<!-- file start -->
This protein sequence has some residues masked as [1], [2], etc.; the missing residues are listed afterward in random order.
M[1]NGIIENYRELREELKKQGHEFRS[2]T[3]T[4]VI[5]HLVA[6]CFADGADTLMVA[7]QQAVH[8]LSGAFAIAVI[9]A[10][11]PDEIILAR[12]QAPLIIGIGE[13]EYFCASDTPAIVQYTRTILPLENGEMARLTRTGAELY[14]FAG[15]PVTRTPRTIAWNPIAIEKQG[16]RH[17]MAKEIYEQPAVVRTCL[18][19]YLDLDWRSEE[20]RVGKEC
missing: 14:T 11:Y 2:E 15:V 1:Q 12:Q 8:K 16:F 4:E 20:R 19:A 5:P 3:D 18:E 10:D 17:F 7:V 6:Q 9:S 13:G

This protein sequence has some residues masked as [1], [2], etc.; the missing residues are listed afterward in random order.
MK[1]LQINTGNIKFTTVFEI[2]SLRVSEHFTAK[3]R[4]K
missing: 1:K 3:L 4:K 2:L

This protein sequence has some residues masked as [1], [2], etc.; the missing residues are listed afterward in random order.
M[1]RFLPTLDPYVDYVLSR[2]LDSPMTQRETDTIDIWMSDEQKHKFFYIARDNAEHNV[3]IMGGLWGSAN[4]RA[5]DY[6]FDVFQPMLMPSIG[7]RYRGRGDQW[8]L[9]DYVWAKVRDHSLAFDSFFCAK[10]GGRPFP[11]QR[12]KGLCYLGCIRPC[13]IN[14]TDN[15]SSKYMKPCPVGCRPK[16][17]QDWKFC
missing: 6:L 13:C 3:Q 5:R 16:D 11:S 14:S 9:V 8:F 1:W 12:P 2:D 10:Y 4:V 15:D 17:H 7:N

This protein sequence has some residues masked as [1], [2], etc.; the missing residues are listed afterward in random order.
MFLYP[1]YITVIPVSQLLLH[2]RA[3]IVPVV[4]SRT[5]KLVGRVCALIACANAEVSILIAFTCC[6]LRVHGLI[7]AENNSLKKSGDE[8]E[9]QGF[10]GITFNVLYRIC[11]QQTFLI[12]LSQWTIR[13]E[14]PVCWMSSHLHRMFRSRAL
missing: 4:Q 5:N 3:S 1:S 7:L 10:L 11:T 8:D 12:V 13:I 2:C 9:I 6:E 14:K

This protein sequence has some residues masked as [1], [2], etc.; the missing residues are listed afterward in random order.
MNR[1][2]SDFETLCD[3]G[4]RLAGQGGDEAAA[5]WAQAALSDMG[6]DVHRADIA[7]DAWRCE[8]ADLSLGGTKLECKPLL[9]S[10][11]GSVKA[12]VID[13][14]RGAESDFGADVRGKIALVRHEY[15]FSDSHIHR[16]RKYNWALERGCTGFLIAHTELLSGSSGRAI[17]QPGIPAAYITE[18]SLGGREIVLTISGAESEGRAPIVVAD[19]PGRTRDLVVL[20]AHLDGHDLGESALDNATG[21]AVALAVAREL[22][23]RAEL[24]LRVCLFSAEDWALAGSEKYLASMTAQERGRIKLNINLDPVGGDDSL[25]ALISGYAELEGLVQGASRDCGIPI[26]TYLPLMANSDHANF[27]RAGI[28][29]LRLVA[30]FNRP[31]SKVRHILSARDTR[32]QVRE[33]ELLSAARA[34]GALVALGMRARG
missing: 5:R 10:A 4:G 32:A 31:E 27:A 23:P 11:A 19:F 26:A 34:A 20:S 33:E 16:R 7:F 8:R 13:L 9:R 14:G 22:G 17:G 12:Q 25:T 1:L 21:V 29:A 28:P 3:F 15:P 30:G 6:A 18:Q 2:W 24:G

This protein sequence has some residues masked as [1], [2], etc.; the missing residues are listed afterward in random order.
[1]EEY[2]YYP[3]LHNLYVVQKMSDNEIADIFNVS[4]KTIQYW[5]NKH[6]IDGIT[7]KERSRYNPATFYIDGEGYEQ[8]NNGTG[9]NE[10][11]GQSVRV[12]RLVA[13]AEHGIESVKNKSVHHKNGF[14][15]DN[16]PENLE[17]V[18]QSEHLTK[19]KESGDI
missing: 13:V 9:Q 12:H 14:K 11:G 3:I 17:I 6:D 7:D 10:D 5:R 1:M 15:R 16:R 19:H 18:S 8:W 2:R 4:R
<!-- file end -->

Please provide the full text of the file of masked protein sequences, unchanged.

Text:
This protein sequence has some residues masked as [1], [2], etc.; the missing residues are listed afterward in random order.
M[1]NGIIENYRELREELKKQGHEFRS[2]T[3]T[4]VI[5]HLVA[6]CFADGADTLMVA[7]QQAVH[8]LSGAFAIAVI[9]A[10][11]PDEIILAR[12]QAPLIIGIGE[13]EYFCASDTPAIVQYTRTILPLENGEMARLTRTGAELY[14]FAG[15]PVTRTPRTIAWNPIAIEKQG[16]RH[17]MAKEIYEQPAVVRTCL[18][19]YLDLDWRSEE[20]RVGKEC
missing: 14:T 11:Y 2:E 15:V 1:Q 12:Q 8:K 16:F 4:E 20:R 19:A 5:P 3:D 18:E 10:D 17:F 7:V 6:Q 9:S 13:G

This protein sequence has some residues masked as [1], [2], etc.; the missing residues are listed afterward in random order.
MK[1]LQINTGNIKFTTVFEI[2]SLRVSEHFTAK[3]R[4]K
missing: 1:K 3:L 4:K 2:L

This protein sequence has some residues masked as [1], [2], etc.; the missing residues are listed afterward in random order.
M[1]RFLPTLDPYVDYVLSR[2]LDSPMTQRETDTIDIWMSDEQKHKFFYIARDNAEHNV[3]IMGGLWGSAN[4]RA[5]DY[6]FDVFQPMLMPSIG[7]RYRGRGDQW[8]L[9]DYVWAKVRDHSLAFDSFFCAK[10]GGRPFP[11]QR[12]KGLCYLGCIRPC[13]IN[14]TDN[15]SSKYMKPCPVGCRPK[16][17]QDWKFC
missing: 6:L 13:C 3:Q 5:R 16:D 11:S 14:S 9:V 8:F 1:W 12:P 2:D 10:Y 4:V 15:D 17:H 7:N

This protein sequence has some residues masked as [1], [2], etc.; the missing residues are listed afterward in random order.
MFLYP[1]YITVIPVSQLLLH[2]RA[3]IVPVV[4]SRT[5]KLVGRVCALIACANAEVSILIAFTCC[6]LRVHGLI[7]AENNSLKKSGDE[8]E[9]QGF[10]GITFNVLYRIC[11]QQTFLI[12]LSQWTIR[13]E[14]PVCWMSSHLHRMFRSRAL
missing: 4:Q 5:N 3:S 1:S 7:L 10:L 11:T 8:D 12:V 13:I 2:C 9:I 6:E 14:K

This protein sequence has some residues masked as [1], [2], etc.; the missing residues are listed afterward in random order.
MNR[1][2]SDFETLCD[3]G[4]RLAGQGGDEAAA[5]WAQAALSDMG[6]DVHRADIA[7]DAWRCE[8]ADLSLGGTKLECKPLL[9]S[10][11]GSVKA[12]VID[13][14]RGAESDFGADVRGKIALVRHEY[15]FSDSHIHR[16]RKYNWALERGCTGFLIAHTELLSGSSGRAI[17]QPGIPAAYITE[18]SLGGREIVLTISGAESEGRAPIVVAD[19]PGRTRDLVVL[20]AHLDGHDLGESALDNATG[21]AVALAVAREL[22][23]RAEL[24]LRVCLFSAEDWALAGSEKYLASMTAQERGRIKLNINLDPVGGDDSL[25]ALISGYAELEGLVQGASRDCGIPI[26]TYLPLMANSDHANF[27]RAGI[28][29]LRLVA[30]FNRP[31]SKVRHILSARDTR[32]QVRE[33]ELLSAARA[34]GALVALGMRARG
missing: 5:R 10:A 4:G 32:A 31:E 27:A 23:P 11:A 19:F 26:A 34:A 20:S 33:E 16:R 7:F 8:R 13:L 9:R 14:G 22:G 17:G 12:Q 25:T 1:L 21:V 29:A 28:P 3:F 15:P 30:G 6:A 18:Q 2:W 24:G

This protein sequence has some residues masked as [1], [2], etc.; the missing residues are listed afterward in random order.
[1]EEY[2]YYP[3]LHNLYVVQKMSDNEIADIFNVS[4]KTIQYW[5]NKH[6]IDGIT[7]KERSRYNPATFYIDGEGYEQ[8]NNGTG[9]NE[10][11]GQSVRV[12]RLVA[13]AEHGIESVKNKSVHHKNGF[14][15]DN[16]PENLE[17]V[18]QSEHLTK[19]KESGDI
missing: 13:V 9:Q 12:H 14:K 11:G 3:I 17:I 6:D 7:D 10:D 5:R 1:M 15:R 16:R 19:H 18:S 8:W 2:R 4:R